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NHL Burning Questions: Los Angeles Kings

Adam Proteau looks at three burning questions surrounding the LA Kings this season, including how the vets will mesh with a young core and whether the team will continue to go upwards in the standings.
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This is the newest file in THN.com’s ongoing “Three Burning Questions” series, in which we ask three noteworthy questions for each NHL team prior to the 2022-23 regular season. In this particular file, we pose Three Burning Questions about the Los Angeles Kings.

THREE BURNING QUESTIONS FOR THE KINGS IN 2022-23:

1. Can L.A. continue its upward trajectory? After failing to make the playoffs in the three previous seasons – and missing out on the post-season five times in the seven previous years – the Kings finally had a respectable year in 2021-22, finishing third in the Pacific Division and nearly knocking off the Western Conference-finalist Edmonton Oilers in a seven-game first-round showdown. The progress validated the direction GM Rob Blake chose to take the franchise in. but this is a “what-have-you-done-for-me-lately?” league, meaning there will be considerable blowback in Los Angeles if the Kings fail to build on that success this season.

Blake has brought back, in essence, the same roster that took a competitive jump last year; the biggest difference will be the presence of marquee off-season acquisition Kevin Fiala. The former Predators/Wild winger put together a 32-goal, 85-point season for Minnesota last season, and he’ll be playing on L.A.’s top line (alongside center Anze Kopitar and winger Adrian Kempe), so there’s reason to believe Fiala will equal or better those individual numbers in 2022-23.

It's important to remember this Kings team is a young team – only one of their top-12 forwards (the 35-year-old Kopitar) is 30 or older – and competition in the Pacific will increase thanks to the improved Anaheim Ducks and Vancouver Canucks. Nothing is going to be given to the Kings. But if those young players continue their positive development, and they get a healthy, productive year out of their key veterans, there’s no reason why this L.A. team shouldn’t make the playoffs and win at least three games once they get there.

2. About those key veterans – what’s realistic for the Kings’ thirtysomethings? At all three areas of their lineup, the Kings have veterans anchoring things: at forward. Kopitar plays the most (with a 20:46 ice time average); on defense, 32-year-old star Drew Doughty averaged more ice time (25:44) than the next-most-utilized D-man (Matt Roy, at 20:59); and in net, 36-year-old Jonathan Quck appeared in 46 games, nine more than 27-year-old Cal Petersen appeared in. On the surface, having a trio of thirtysomethings as your cornerstone players is not ideal, although there is something to be said for the experience and knowhow brought to the table by players of Kopitar’s, Doughty’s and Quick’s ilk.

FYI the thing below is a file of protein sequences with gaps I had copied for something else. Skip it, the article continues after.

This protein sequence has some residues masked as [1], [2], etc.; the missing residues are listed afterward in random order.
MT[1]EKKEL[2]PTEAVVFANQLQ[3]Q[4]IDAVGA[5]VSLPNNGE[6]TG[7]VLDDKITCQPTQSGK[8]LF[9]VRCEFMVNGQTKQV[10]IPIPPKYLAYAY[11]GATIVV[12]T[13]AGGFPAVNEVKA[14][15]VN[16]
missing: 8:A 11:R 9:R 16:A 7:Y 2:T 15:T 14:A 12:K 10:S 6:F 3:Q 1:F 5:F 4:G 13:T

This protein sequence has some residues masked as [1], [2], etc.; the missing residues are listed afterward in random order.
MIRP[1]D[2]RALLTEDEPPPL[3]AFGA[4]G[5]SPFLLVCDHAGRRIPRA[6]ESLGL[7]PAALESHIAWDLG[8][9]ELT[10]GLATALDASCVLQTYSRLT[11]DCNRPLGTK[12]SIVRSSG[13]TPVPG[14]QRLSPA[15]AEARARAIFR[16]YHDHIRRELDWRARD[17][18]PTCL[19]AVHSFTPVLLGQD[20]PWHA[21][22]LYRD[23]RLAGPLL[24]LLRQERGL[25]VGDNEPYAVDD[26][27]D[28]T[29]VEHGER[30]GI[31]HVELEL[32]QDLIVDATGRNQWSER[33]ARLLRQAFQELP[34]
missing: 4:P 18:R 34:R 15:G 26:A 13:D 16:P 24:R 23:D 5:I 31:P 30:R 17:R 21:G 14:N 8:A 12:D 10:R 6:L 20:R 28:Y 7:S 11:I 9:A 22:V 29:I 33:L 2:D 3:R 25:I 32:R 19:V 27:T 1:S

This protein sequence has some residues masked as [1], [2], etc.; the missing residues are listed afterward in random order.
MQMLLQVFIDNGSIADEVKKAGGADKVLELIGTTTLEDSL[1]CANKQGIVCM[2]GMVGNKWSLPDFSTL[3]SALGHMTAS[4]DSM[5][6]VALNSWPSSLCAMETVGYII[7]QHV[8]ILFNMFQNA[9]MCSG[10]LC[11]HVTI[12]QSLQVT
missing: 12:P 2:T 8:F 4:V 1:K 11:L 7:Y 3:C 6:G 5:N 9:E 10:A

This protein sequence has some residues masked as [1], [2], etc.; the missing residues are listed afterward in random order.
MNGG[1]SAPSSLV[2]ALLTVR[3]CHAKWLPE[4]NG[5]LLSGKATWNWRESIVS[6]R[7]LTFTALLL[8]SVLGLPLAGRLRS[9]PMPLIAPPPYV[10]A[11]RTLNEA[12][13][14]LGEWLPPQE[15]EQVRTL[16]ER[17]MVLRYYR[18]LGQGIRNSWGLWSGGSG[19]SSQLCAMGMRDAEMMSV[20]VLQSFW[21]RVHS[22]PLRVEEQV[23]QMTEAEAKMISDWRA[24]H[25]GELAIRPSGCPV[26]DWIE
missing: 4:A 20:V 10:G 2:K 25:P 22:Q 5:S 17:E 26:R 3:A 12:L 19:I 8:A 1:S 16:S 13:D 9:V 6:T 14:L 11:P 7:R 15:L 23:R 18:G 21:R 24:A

In addition, it’s not like Doughty, Kopitar and Quick had a clear drop in their overall play. Injuries limited Doughty to 39 games, but other than that, the three two-time Stanley Cup-winners provided Kings head coach Todd McLellan with a solid base to build a new generation of elite-level talent. The problem is the amount of salary cap space the trio takes up – this season, a whopping $26.8 million (per CapFriendly.com). Quick’s salary comes off the books next summer, and Kopitar’s deal expires at the end of the 2023-24 campaign, but for now, Kings brass needs all three veterans to remain at the standard they played at last season.

There’s nobody in the franchise who can replace what they bring if they’re injured, and there are very few teams that’ll be willing or able to add Doughty or Quick if L.A. were to make them available. In sum, they’re stuck with one another, and the Kings can’t afford to have them not regularly contributing if they’re to get to the second round of the playoffs and beyond.

3. Is Phillip Danault one of the best second-line centers in the game today? The short answer here is, “absolutely, he is.” The 29-year-old thrived last season, his first as a King after signing a six-year, $33-million contract; in 79 games, Danault demolished his previous personal best in goals-scored by generating 27, and for the second time in his seven NHL seasons, he was a 50-point-producer

Danault’s two-way game makes him stand out among NHL second-liners, and his defensive play in L.A. last year was just what the doctor ordered for this growing Kings squad. At $5.5 million, he’s a bargain, but the Kings expect big things from him again this year, and there’s no reason to suspect he’ll fail to come through for them.

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